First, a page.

“Too much of anything is bad, but too much Champagne is just right.” - Mark Twain
- Over the last 16 years, Champagne investment has been the second-best performing region of the Liv-ex 1000 index, with a total return of +291.5% or CAGR of +8.9% (Compound Annual Growth Rate), behind only Burgundy.
- Extended period of flat prices between mid-2013 and mid-2016 brought market below long-term trend and into strong BUY territory.
- Through a combination of factors, market-share has been steadily increasing.
- CW has been overweight and gradually increasing our exposure over the last three years:
- CW Champagne index (+20.7%) has outperformed Liv-ex’s (+13.3%).
- Champagne plays a defensive role with steady returns and low volatility.
- During the 2008 Financial Crisis, Champagne’s maximum drawdown (maximum observed loss from a peak to a trough) was just -2.5% vs Bordeaux’s -15.0%.
- Prices of back vintages tend to appreciate over time irrespective of vintage variation or quality.
- We recommend an overweight stance with 10-13% exposure towards Champagne.
Having posted +419% since the start of 2004, only Burgundy has outperformed Champagne’s +291%. Although the two regions were tightly correlated between 2004 and 2017, Burgundy vastly increased the performance gap – no small thanks to the top-tier Domaines’ rocketing prices. Liv-ex’s Champagne 50 maintained its record of low volatility though and while prices have continued positive trajectory, it has been slower, creating an opportunity to exploit.
Cult Wine’s active management has consistently benefited investors as demonstrated by the performance of the CW indices for Burgundy and Champagne when compared to their Liv-ex peers. In the case of Burgundy, as shown in Exhibit 4 of the CW guide to Invest in Burgundy, active management translated into +11.5% of outperformance in 2019. In the case of Champagne, as shown the chart below, active management has meant +2.1% of outperformance per annum over the last 3 years ending in March of 2020.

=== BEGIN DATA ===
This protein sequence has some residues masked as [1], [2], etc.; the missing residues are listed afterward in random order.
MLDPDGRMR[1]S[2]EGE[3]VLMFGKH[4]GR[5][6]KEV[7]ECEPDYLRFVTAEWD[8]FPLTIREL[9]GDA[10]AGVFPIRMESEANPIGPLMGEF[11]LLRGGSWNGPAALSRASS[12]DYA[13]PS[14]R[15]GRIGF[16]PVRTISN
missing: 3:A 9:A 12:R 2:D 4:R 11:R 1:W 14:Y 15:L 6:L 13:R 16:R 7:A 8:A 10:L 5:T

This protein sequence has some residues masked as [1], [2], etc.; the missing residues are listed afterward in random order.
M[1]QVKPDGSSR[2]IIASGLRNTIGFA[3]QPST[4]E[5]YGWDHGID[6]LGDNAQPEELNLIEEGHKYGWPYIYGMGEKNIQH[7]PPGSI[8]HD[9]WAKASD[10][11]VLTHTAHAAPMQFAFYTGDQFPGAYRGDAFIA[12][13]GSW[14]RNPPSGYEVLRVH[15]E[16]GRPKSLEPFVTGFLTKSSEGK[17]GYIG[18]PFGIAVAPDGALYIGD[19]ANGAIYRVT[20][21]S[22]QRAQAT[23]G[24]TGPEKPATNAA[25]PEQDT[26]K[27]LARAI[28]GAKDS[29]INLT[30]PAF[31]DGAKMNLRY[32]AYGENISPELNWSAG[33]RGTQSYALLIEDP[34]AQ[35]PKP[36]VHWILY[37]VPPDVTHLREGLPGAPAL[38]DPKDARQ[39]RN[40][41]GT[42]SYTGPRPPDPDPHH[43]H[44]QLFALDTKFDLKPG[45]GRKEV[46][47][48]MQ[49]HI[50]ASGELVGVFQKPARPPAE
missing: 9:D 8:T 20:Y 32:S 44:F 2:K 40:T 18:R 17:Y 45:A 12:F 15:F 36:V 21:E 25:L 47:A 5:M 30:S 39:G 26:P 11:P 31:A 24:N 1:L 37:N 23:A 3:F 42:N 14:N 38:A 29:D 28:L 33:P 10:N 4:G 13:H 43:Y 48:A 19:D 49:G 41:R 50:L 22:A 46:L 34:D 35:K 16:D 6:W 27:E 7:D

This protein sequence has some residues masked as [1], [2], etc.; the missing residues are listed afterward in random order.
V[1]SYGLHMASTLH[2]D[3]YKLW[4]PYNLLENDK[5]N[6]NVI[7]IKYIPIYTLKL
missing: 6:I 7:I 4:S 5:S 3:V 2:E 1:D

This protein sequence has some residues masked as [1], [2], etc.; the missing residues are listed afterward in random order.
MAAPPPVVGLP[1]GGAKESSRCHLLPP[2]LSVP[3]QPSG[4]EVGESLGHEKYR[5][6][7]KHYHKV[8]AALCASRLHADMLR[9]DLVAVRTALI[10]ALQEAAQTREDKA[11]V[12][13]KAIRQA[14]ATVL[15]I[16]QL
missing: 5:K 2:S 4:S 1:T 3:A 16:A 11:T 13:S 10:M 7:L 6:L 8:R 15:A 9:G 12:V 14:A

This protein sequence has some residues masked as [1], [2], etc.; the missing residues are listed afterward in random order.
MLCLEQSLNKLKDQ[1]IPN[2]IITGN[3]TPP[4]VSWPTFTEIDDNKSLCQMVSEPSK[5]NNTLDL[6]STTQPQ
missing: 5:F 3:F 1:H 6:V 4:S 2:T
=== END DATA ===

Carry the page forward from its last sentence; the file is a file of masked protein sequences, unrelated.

Cult Wines Champagne Index vs Liv-ex Champagne 50 (3 yrs)
Cult Wines’ average annualised +6.5% over these three years leaves us still below the long-term trend of +9% per annum, putting us in a stronger buyer’s market.
Champagne is ‘in’. It’s always been ‘in’ for the UK and US, the two largest exports markets, but now it’s ‘in’ for the less traditional markets, particularly in the East. Hong Kong, China and Japan, export value increased by 14%, 12% and 4% respectively between 2018 and 2019.
Over the last 10 years, Champagne has increased its market share on Liv-ex from 1% to around 7%. Cult Wines’ level of exposure has always been slightly higher though, currently representing 10% of our Strategic Allocation (long-term objective) and 13% of our Strategic Allocation (short-term opportunities).
Liv-ex Regional Market Share
Supply & Demand
On one side of the coin, we see that Champagne has higher average production levels than any other ‘investment-grade’ wine region, so supply is initially far from scarce. The other side of the coin shows us that demand is massive, global and generally less cyclical.
So although access to stock at first release tends to be relatively easy for the major Champagne Houses (not for Grower Champagnes), this is soaked up quickly as conventional wisdom leads buyers to consume vintages relatively young rather than laying them down for several years.